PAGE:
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COVID-19 has changed the way that we live our lives. Now, as many people return to work, we’re sharing information to help employers create a safer, more prepared workplace.

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June 17, 2020

Are you preparing for your employees to come back to your workplace? Or are you running an essential business and you’re seeking some ways to make it safer? MedExpress has studied Occupational Safety and Health Administration and Centers for Disease Control approved protection measures to share actionable safety tips and give you and your employees peace of mind.

Apply Hierarchy of Controls to Assess COVID-19 Risks

In the world of occupational safety, there’s something called the hierarchy of controls. Simply put, the hierarchy of controls is a system that can help determine the best way to reduce risks in the workplace. This term refers to the fact that there is often more than one solution to the problem, and some solutions may be more helpful than others.

For example, sometimes the best way to control a hazard is to systematically remove it from the workplace, rather than relying on workers to reduce their exposure. While it may not be possible for employers to remove the hazard during a COVID-19 outbreak1, there are several protective measures both employers and employees can take that may be effective in limiting its impact.

What Are the Most Effective COVID-19 Protection Measures to Use?

an employee wearing a face mask having her temperature taken before entering a building

Listed from most to least effective, they are:

  • Engineering controls
  • Administrative controls (develop an infectious disease response plan)
  • Safe work practices (a type of administrative control)
  • Personal Protective Equipment (PPE)

Engineering Controls

These types of controls isolate your employees from work-related hazards. They also reduce exposure to hazards without relying on changing their behavior and can be amongst the most cost-effective to implement.

These are some steps that we recommend:

  • Install high-efficiency air filters.
  • Increase ventilation rates in workplaces where customers are present, mark six-foot distances with floor tape in areas where lines form, use drive-through windows or curbside pickup, and limit the number of customers allowed inside at one time.2
  • Move or reposition workstations to create more distance.
  • Install physical barriers, such as clear plastic sneeze guards.

Administrative Controls

These controls are changes in work policy or procedures to reduce or minimize exposure to a hazard. For example, creating an infectious disease plan would be considered an effective Administrative Control. If such a plan does not already exist, your company should develop one to help guide protective actions against COVID-19.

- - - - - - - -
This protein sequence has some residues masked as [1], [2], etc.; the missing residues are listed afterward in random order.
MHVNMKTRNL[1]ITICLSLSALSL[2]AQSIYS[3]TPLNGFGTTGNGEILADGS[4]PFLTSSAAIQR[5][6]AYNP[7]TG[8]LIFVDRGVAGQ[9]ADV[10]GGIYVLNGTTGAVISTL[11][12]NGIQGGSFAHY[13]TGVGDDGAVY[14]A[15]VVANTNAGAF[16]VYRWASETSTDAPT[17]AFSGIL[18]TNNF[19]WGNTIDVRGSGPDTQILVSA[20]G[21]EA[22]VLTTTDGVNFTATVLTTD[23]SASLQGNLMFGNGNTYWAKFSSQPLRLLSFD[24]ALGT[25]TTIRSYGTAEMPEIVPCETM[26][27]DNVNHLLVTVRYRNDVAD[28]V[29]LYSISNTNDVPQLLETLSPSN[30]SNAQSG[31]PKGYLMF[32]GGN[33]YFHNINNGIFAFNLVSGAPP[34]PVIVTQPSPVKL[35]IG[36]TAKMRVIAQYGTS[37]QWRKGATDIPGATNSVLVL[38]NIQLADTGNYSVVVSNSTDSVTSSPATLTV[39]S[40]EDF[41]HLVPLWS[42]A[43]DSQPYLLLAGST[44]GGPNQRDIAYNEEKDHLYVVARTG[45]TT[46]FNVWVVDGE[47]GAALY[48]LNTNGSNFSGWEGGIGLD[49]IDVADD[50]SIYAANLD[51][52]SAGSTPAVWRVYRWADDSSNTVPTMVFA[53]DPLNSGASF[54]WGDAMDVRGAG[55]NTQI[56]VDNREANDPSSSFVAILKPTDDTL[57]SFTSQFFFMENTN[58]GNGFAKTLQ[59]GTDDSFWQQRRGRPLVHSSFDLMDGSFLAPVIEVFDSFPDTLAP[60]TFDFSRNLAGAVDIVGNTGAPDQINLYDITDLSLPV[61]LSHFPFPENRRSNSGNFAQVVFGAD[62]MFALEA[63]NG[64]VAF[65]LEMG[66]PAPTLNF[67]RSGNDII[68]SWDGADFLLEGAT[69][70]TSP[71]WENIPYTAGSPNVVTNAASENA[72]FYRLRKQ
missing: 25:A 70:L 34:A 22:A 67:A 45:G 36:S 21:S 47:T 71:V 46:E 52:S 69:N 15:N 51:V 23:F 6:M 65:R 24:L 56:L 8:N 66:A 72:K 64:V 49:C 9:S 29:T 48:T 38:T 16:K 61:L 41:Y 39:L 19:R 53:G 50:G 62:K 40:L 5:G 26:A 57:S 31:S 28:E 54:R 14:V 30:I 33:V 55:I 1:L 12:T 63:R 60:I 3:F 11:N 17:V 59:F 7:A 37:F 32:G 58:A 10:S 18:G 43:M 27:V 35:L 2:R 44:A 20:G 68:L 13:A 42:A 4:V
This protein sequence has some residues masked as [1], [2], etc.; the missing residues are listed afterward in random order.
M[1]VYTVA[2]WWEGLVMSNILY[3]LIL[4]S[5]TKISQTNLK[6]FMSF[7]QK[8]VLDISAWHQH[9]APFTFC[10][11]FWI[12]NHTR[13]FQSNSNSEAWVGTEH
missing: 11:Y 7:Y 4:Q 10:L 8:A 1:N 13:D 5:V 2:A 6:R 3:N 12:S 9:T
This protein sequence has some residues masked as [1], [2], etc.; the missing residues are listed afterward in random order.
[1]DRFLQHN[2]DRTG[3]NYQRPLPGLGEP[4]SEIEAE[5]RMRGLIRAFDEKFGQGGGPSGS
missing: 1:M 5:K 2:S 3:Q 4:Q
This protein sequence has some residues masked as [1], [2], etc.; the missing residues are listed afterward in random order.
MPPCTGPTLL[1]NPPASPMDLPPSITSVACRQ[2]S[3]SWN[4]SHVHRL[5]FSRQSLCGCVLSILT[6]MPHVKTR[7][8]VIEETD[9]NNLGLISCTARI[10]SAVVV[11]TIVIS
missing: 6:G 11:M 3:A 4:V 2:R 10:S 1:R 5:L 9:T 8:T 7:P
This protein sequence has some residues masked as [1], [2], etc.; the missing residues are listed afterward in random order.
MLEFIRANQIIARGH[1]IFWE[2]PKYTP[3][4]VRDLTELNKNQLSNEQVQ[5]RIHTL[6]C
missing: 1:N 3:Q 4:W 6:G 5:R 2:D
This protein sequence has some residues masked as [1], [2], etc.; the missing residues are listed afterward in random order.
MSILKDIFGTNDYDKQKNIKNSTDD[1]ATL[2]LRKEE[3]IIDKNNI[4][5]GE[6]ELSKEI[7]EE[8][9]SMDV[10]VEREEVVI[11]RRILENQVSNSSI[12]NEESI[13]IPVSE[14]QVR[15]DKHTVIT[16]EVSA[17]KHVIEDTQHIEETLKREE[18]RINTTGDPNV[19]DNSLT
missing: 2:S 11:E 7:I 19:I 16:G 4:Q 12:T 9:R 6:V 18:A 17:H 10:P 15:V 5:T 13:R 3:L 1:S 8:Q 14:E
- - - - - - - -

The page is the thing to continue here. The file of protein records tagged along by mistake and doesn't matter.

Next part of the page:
As part of this plan, employers should:

  • Include occupational and non-occupational risk factors.
  • Be aware of federal, state, and local guidelines as well as industry-related changes and updates. Consider how you may incorporate these recommendations and resources into your plan.
  • Identify and isolate sick people when appropriate.
  • Allow for a flexible work environment to help keep employees safe.
  • Minimize contact among workers, clients, and customers by replacing face-to-face meetings with virtual communications and implementing telework, if feasible.
  • Create options for conducting essential operations that may include a reduced workforce and cross training workers across different jobs in order to continue operations or deliver surge services.
  • Discontinue nonessential travel to locations with ongoing COVID-19 outbreaks. Be sure to regularly check CDC travel warning levels.
  • Develop emergency communications plans, which could include a forum or hotline for answering workers’ concerns and internet-based communications, if feasible.
  • Provide workers with up-to-date education and training on COVID-19 risk factors and protective behaviors (e.g., cough etiquette and care of PPE).

Safe Work Practices

These types of protection measures include procedures for safe and proper work that may reduce the duration, frequency or intensity of exposure to a hazard. These controls are direct asks of your employees that will change the way that they work and interact.

To help reduce the impact of COVID-19, businesses should consider the following measures:

  • Practice social distancing at all times.
  • Allow employees to work from home, whenever possible.
  • Encourage them to stay home when they are sick.
  • Promote frequent handwashing by providing workers, customers and worksite visitors with a place to wash their hands. If soap and running water are not immediately available, provide hand sanitizer containing at least 60 percent alcohol. Workers should always wash hands when they are visibly soiled and after removing any PPE.
  • Make sure employees follow respiratory etiquette by covering coughs and sneezes.
  • Keep workstations sanitized. If possible, don’t share workstations, phones, desks or equipment.